Displaying 30+ Stories

'Fight for Bodily Privacy Far From Over': Supreme Court Declines Transgender Locker Room Case


The US Supreme Court declined to hear a case Tuesday concerning a Pennsylvania school district's policy that allows transgender students to use locker rooms and restrooms matching their gender identity, disregarding other students' bodily privacy rights.

The school had made the policy without informing students or parents of the policy change.

Alexis Lightcap was one of the students who challenged the policy. "One day when I was in school, I walked into the bathroom and immediately when you walk in there's a mirror there. And I saw a reflection of a man. My body went into immediate shock."

She says she told school officials what happened only to discover that her voice "didn't matter."

Now the Alliance Defending Freedom (ADF) reports the Supreme Court has refused to hear from several students who were challenging the school district's policy. They had filed the lawsuit against the Boyertown Area School District for making the decision, claiming it violated their constitutional right to privacy.

The students argued the policy violated the 14th Amendment and a federal law known as Title IX that prohibits sex discrimination in education, saying the school ignored the privacy rights of a vast majority of students just to placate a few other students.  

According to the ADF, the school district secretly implemented the policy during the 2016-17 school year. Some male students learned about it only because they were undressing in their locker room and discovered that a female student was changing clothes with them. Embarrassed and confused, the students sought help from school officials, who told them they should just "tolerate it" and "make it as natural as possible." One of those male students left the school entirely as a result.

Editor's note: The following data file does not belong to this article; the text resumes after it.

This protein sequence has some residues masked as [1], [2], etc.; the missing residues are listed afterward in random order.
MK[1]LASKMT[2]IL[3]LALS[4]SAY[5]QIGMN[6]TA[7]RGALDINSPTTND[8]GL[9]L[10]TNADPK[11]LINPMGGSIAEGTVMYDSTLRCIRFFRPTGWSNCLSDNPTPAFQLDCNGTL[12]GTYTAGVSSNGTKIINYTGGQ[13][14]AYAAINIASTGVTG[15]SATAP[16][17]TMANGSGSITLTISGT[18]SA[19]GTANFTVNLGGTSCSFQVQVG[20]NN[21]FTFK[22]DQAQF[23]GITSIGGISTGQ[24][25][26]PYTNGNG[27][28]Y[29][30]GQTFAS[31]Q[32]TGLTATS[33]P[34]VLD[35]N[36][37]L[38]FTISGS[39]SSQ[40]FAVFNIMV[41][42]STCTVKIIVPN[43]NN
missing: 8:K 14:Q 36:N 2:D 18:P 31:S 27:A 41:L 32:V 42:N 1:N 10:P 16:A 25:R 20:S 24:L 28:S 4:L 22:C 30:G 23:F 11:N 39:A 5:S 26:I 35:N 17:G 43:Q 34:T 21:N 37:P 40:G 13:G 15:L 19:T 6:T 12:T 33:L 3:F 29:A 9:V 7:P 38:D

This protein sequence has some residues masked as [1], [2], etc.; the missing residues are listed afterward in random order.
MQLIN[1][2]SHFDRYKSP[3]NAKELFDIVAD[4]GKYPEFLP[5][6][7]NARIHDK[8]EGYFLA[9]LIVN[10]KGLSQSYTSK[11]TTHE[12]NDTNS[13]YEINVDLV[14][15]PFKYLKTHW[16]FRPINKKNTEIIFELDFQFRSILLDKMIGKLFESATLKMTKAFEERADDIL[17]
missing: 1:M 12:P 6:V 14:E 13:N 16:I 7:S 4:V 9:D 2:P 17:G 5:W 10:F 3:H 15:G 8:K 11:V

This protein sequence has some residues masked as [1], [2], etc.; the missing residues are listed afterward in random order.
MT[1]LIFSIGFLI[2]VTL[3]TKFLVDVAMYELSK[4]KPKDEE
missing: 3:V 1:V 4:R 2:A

When cases are appealed to the Supreme Court, four justices must decide if the court will hear a case.

The ADF says it's disappointing news that the court refused to hear the case, but the conversation on student privacy is far from over. 

"Students struggling with their beliefs about gender need compassionate support, but sound reasons based on common sense have always existed for schools to separate male and female teenagers in showers, restrooms, and locker rooms," said ADF Senior Counsel and Vice President of Appellate Advocacy John Bursch in a press release. 

"No student's recognized right to bodily privacy should be made contingent on what other students believe about their own gender. Because the 3rd Circuit's decision made a mess of bodily privacy and Title IX principles, we believe the Supreme Court should have reviewed it. But we hope the court will take up a similar case in the future to bring much-needed clarity to how the lower courts should handle violations of well-established student privacy rights," Bursch said.

As CBN News reported, the US 3rd Circuit Court of Appeals ruled in favor of the Boyertown Area School District last June, reaching a decision in about 15 minutes after hearing arguments in the case.

Still, the ADF is hopeful the Supreme Court will one day take a look at the case again. 

"These types of school policies have serious privacy implications. That's why we hope the Supreme Court will eventually weigh in to protect students' constitutional right to bodily privacy," said ADF Legal Counsel Christiana Holcomb. "All schools, including Boyertown Area School District, should be providing compassionate support for those dealing with gender dysphoria, but they should do so in ways that protect the privacy of all students." 

Watch Alexis Lightcap's story about fighting for privacy below:

Did you know?

God is everywhere—even in the news. That’s why we view every news story through the lens of faith. We are committed to delivering quality independent Christian journalism you can trust. But it takes a lot of hard work, time, and money to do what we do. Help us continue to be a voice for truth in the media by supporting CBN News for as little as $1.